Halloween Star Took Advice From A Real-Life Killer

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What are the greatest lengths a method actor can go to when portraying a serial killer? I’m going to go out on a limb and say it isn’t actually committing a murder. At best, that’ll get you fired from the gig, and nobody wants that. So, short of wanton violence, what are the greatest lengths a method actor can go to when portraying a serial killer? James Jude Courtney dutifully provides the answer.

The actor/stuntman lent his skills to bringing masked murderer Michael Myers back to screens in 2018’s successful slasher sequel Halloween, and one of the more disturbing facets he incorporated into his performance came from an encounter with a real-life killer.

Speaking with Vanity Fair, Courtney explained how this deeply atypical meeting came about:

“Years ago, I met a real hit man through a mutual acquaintance—he wanted his life story written, so he was living with me. He had just left a safe house and served in a penitentiary up in the Northwest. I absorbed his life just by hanging out with him every day. I took him to see a film I was in called The Hit List. We walked out of the screening, and he said to me, “Jimmy, it’s a really nice movie, but that’s not how you kill people.”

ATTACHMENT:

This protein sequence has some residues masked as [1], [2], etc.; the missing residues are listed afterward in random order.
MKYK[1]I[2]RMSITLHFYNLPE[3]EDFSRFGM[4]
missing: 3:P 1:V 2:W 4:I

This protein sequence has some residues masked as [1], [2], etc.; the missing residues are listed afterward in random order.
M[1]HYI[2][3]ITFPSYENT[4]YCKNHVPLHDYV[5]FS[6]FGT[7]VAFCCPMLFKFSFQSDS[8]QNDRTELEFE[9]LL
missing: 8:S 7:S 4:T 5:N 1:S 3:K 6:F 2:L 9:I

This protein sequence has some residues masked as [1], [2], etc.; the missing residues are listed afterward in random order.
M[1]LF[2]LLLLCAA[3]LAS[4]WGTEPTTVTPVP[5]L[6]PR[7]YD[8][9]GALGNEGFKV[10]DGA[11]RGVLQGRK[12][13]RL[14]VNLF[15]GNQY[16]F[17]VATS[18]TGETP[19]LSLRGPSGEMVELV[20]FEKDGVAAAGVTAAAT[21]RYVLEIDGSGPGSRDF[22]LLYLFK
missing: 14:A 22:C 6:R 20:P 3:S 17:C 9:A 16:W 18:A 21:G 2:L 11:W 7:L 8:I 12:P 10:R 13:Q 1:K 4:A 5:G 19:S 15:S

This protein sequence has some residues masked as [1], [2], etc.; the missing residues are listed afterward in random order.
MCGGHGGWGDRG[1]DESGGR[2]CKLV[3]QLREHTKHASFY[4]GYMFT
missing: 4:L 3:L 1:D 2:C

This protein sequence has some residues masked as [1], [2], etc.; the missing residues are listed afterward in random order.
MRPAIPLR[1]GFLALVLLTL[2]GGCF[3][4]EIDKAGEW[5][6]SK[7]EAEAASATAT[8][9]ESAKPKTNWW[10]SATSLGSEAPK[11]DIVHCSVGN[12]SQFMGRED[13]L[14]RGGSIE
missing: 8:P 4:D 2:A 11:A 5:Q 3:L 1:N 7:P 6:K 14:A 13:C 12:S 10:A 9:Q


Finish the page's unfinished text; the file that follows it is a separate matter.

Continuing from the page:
“Really?”

“I’m gonna show you how.”

“There’s a stealth efficiency to the way an actual trained killer works. Movies tend to dilute that quality with dramatic pauses and dialogue, which a true predator would never waste time doing. That efficiency is what I took to the part of Michael Myers.”

I used the word earlier, but it’s the only word adequate: disturbing. It’s also totally real. Hitmen exist and actors seeking to understand how to play hitmen exist. Nonetheless, Courtney’s admission sparks a discussion as to how far an actor should go in the pursuit of performance.

Many would feel deeply uncomfortable interacting with a known killer, let alone learning from one. I won’t pretend it sits well with me, as instinctively, it doesn’t. Yet how could an actor better understand his subject than to be taught by it firsthand? Actors portraying monsters have to understand their role, no matter how reprehensible. That’s what performance is.

Whether Courtney’s interactions muddied some kind of moral water, for once I’ll walk the line. On a less weighty note, you can judge for yourself whether it helped his performance by giving Halloween a spin. Can’t say I’ll be joining you, though.

Source: Variety

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